Each camp is tailored to the location. For example, in San Francisco, the surrounding neighborhood has a lot of under-privileged kids, so that camp is corporate sponsored and doesn’t charge campers and places a special emphasis on reinforcing the importance of education. It’s important to know the community and the needs of that community so a difference can be made.

What does the future hold for Camp SPARK?

I hope Camp SPARK continues to be as successful as it has been. Now that I’ve started college, I still want to grow Camp SPARK and keep it as a source of income, but I’m looking for someone to take over my role of overseeing all of the operations. Starting and running the camp has been an amazing experience and now I’m ready to see what my next endeavor will be.

What does the future hold for you?

Running a sports camp has been a lot of fun and a great experience.  I plan to start more businesses and hopefully continue with sports-related work, but not necessarily in the camp setting. I know I ultimately want to be my own boss, so any experience I can continue to gain in operating businesses would definitely be of interest to me. My plan is to use what I am learning to pursue my next business ideas and also to help other kids start their own businesses.  One of the things I am excited about within the Business Honors program is the people in it.  I am going to have great classmates to learn and work with, and hopefully one day start businesses together with.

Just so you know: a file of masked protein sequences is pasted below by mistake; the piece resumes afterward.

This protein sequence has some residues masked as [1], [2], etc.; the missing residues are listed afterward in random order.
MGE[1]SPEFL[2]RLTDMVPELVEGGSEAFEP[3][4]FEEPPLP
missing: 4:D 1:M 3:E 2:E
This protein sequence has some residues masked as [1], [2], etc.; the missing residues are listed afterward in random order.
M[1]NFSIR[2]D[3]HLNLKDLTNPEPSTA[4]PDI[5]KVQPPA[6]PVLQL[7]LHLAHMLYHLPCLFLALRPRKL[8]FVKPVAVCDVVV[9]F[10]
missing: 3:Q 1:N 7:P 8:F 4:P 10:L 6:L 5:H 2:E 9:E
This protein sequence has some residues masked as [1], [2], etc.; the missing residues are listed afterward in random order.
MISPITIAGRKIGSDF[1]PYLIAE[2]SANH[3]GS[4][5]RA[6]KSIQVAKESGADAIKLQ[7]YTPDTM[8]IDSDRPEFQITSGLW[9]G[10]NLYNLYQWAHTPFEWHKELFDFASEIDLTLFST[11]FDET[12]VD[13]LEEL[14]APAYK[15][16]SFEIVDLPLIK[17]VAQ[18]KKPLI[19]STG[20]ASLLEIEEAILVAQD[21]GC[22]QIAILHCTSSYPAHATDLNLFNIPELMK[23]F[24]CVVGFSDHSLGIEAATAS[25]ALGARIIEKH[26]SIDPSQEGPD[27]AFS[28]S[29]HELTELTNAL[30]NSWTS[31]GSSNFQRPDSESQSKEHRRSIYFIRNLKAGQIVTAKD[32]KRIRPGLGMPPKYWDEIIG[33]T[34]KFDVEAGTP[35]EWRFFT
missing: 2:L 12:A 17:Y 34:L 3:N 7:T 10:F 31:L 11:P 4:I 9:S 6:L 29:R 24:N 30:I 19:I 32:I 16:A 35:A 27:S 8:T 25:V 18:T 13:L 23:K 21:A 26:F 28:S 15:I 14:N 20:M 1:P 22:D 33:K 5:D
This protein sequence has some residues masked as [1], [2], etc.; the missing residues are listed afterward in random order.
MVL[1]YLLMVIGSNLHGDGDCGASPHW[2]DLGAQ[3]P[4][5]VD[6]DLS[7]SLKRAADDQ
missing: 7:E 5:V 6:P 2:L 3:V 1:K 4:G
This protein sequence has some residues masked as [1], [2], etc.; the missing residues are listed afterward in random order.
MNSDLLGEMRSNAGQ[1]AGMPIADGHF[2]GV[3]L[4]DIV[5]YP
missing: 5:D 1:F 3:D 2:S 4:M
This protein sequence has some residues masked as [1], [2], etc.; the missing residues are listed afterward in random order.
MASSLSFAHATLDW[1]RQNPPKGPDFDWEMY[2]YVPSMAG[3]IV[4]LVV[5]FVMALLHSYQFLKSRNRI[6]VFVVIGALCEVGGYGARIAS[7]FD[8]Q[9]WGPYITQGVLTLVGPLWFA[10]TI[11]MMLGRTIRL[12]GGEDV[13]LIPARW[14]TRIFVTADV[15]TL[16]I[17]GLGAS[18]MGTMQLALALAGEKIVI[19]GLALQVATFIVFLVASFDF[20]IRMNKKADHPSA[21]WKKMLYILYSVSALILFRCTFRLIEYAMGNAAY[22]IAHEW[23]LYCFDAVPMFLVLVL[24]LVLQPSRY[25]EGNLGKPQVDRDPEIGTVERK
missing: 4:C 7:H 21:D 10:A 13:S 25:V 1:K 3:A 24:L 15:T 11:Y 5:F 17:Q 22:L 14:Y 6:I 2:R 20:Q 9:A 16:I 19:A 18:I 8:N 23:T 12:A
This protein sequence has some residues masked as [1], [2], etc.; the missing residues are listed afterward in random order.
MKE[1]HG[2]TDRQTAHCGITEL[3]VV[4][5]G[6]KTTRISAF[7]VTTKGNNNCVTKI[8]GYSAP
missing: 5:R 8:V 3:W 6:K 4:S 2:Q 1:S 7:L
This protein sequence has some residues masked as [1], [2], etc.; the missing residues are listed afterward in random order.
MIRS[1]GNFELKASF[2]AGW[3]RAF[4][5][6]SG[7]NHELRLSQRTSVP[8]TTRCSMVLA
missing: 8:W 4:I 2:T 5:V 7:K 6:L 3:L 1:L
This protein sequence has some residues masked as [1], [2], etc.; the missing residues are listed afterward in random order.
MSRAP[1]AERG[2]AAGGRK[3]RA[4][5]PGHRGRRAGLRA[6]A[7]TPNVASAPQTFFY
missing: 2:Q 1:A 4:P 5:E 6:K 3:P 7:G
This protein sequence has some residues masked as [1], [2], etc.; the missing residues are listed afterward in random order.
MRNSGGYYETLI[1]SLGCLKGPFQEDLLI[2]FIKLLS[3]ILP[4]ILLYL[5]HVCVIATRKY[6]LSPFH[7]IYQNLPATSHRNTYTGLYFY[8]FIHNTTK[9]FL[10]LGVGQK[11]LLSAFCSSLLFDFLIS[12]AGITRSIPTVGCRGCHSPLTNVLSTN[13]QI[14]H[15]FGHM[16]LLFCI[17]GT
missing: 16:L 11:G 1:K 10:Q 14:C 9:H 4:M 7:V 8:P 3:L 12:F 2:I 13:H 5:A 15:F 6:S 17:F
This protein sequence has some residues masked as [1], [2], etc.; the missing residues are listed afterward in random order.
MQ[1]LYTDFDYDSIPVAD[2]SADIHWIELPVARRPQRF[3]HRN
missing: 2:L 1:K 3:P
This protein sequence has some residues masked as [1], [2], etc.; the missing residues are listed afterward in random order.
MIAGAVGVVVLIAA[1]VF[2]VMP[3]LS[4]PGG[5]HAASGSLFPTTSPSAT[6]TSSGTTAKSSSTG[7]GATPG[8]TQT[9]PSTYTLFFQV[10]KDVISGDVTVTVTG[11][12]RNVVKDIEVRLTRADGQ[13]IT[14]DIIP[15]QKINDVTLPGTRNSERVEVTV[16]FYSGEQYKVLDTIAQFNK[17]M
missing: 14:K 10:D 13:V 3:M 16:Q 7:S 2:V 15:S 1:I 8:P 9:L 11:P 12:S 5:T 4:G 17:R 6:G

Competition was Fierce at the BHP BBQ and Trivia Night

Written by Katelyn Markley

Last night BHP students and sponsors mingled over free BBQ at Scholz to kick off the school year.  Students also competed in five intense rounds of trivia with representatives from Dell, PepsiCo, BP, and PwC.

Teams were asked to create a team name. Names included “The Beans,” “Not Arkansas” and “BHPrentice” (there is little left to the imagination as to who may have been part of this team).

Round one focused on events taking place between 2000 and 2009.  Round two was an audio round, but not your typical “guess the song” game. Recordings of popular songs played by marching bands were provided, and contestants were asked to guess both song title and artist. Round three was a 50/50 shot. Unique words were given with two choices of the correct definition. Round four was the most challenging: women’s studies. Did you know Columbia didn’t open enrollment to women until 1983? Neither did my team.